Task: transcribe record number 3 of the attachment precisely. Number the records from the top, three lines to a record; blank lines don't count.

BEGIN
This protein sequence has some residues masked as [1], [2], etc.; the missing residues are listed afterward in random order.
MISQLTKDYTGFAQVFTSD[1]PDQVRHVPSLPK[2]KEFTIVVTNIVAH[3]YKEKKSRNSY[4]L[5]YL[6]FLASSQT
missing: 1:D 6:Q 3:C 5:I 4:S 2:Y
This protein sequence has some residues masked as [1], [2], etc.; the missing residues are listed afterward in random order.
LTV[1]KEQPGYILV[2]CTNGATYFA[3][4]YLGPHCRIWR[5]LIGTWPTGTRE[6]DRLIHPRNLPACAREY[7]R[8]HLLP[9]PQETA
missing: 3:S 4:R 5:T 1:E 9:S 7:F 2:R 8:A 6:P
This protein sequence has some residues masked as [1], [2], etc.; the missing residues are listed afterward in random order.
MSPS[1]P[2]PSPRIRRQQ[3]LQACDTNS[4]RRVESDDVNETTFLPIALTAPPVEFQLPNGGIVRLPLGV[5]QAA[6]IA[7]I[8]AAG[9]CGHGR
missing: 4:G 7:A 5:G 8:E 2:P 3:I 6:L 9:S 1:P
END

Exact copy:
This protein sequence has some residues masked as [1], [2], etc.; the missing residues are listed afterward in random order.
MSPS[1]P[2]PSPRIRRQQ[3]LQACDTNS[4]RRVESDDVNETTFLPIALTAPPVEFQLPNGGIVRLPLGV[5]QAA[6]IA[7]I[8]AAG[9]CGHGR
missing: 4:G 7:A 5:G 8:E 2:P 3:I 6:L 9:S 1:P